Kids Need Us During Temper Tantrums
We all know it and, at least indirectly, we accept it: kids need us. For so many reasons, we’re simply their world.
They need us to grow and develop, not only physically, but also mentally, including their emotions, and particularly when they’re having a tantrum.
The values, emotional intelligence and personality traits that each child builds don’t come free. As responsible adults, we lead by example.
Without realizing it, we’re teaching them with our daily actions. Our children observe us, learn from us and copy us.
For that reason, it is counterproductive to ignore your child when they’re in the middle of a tantrum. That’s probably surprised you! Why shouldn’t we?
We’re going to explain some important reasons, just so you have an idea about this topic. Comforting your little one who is going through a tantrum is more important than you could imagine.
What can I do with their tantrums?
With a lot of calm and infinite patience, try and neutralize the tantrum. The ultimate goal here is that the child will be able to connect with his feelings. Feelings that, clearly, are too much for him.
He doesn’t know how to control himself and finds it impossible to deal with it. That’s why it’s impossible for him to communicate in an adequate way.
There is no way of showing those emotions correctly. There is no reaction that can show it in a logical way. In moments like these, kids need us in order to connect with their emotions.
They will forget what you said, they will forget what you did, but they will always remember how you made them feel
Children need us, in good times and in bad
Kids need us in the good times, but especially in the bad. In the good times our role is to recognize achievements, successes and victories. In this way, we contribute to a more than positive reinforcement of their personality.
Good self-esteem, security and self-confidence are the consequences of this reinforcement. This way the child will learn to gain autonomy and independence. You’re giving wings to your child, but he’s the one who has to learn to fly as high as he can and as far as he wants to.
However, children also need us in the bad times. This is when they need our presence, company and support the most. Therefore, it’s essential as parents that we act in a positive way towards a tantrum.
It’s all about helping the child through the process. Teaching them to manage that huge tide of emotions that they can’t control.
Showing them the correct way not only to channel it, but also to bring it out. Understanding how they feel and helping them discover what feelings are suffocating them.
This basically means developing emotional intelligence. Educating them from the heart, in a positive way. Raising them with assertiveness, empathy and respect.
With limits, but above all with a lot of patience and love, which is all that children need in order for them to develop into a good person.
Cortisol, the stress hormone
One of the worst things that parents can do is leave a child when they’re in the middle of a tantrum. Even though the situation is troubling you and you find it hard to believe, there is an undeniable reality.
When the child is that upset, in the background there is someone who is really suffering and feeling miserable.
During these common, yet annoying childhood processes, cortisol plays a central role. It is the stress hormone that, in this specific case, circulates around the child’s body and invades their brain.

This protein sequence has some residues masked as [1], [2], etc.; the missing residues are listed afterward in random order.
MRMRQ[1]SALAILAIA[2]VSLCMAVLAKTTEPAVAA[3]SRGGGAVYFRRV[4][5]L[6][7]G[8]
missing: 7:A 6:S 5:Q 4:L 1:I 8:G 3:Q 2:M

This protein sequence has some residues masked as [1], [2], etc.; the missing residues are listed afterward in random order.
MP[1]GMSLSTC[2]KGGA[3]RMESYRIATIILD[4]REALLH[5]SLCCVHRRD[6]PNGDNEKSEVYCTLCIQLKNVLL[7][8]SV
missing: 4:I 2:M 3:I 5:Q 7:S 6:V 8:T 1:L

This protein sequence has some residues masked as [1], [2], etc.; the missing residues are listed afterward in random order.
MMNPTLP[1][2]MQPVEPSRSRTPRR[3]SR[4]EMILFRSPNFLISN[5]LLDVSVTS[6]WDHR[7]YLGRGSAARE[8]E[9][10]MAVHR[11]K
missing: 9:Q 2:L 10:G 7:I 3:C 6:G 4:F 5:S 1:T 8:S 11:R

What is the result of all this? Far from those erroneous theories about children manipulating the situation, what actually happens is that the child perceives their absolute lack of control over their emotions and impulses.
Not only do they invade them, but they also control them against their will. If they lose this battle it’ll end up being doubly frustrating for them.
How should we act during the tantrum?
Your child will feel impotence. His inability to calm down or express himself will worry him greatly. He’s suffering deeply, rage is controlling his body and his mind. This is when it begins to be really evident that the child needs us so much.
After all, the same thing happens when they suffer some kind of physical harm after a typical childhood accident. The child wants us by their side, they simply want us to be with them.
Our job as parents? It’s mainly about providing them with peace and comfort.
And when it comes to emotional pain, children also seek help. Quite simply because they need that calm, security and protection that only parents can bring them. The love, affection, encouragement and motivation that we can give them becomes a vital element.
It’s clear that these little ones really need us in order to be able to connect with these emotions and feelings.
They need to understand what is happening to them, control what is too much for them, and finally, manifest their needs. It’s about managing and communicating what they’re feeling inside.
All cited sources were thoroughly reviewed by our team to ensure their quality, reliability, currency, and validity. The bibliography of this article was considered reliable and of academic or scientific accuracy.
- Bisquerra, R. (2011). Educación emocional. Propuestas para educadores y familias. Bilbao: Desclée de Brower. http://otrasvoceseneducacion.org/wp-content/uploads/2019/04/Educación-Emocional.-Propuestas-para-educadores-y-familias-Rafael-Bisquerra-Alzina-2.pdf
- Goleman, D. (2010). La práctica de la inteligencia emocional. Editorial Kairós.
- López, M. (2008). La integración de las habilidades sociales en la escuela como estrategia para la salud emocional. Psicología sin fronteras: revista electrónica de intervención psicosocial y psicología comunitaria, 3(1), 16-19.
- Shapiro, L. E. (2002). La salud emocional de los niños (Vol. 16). Edaf.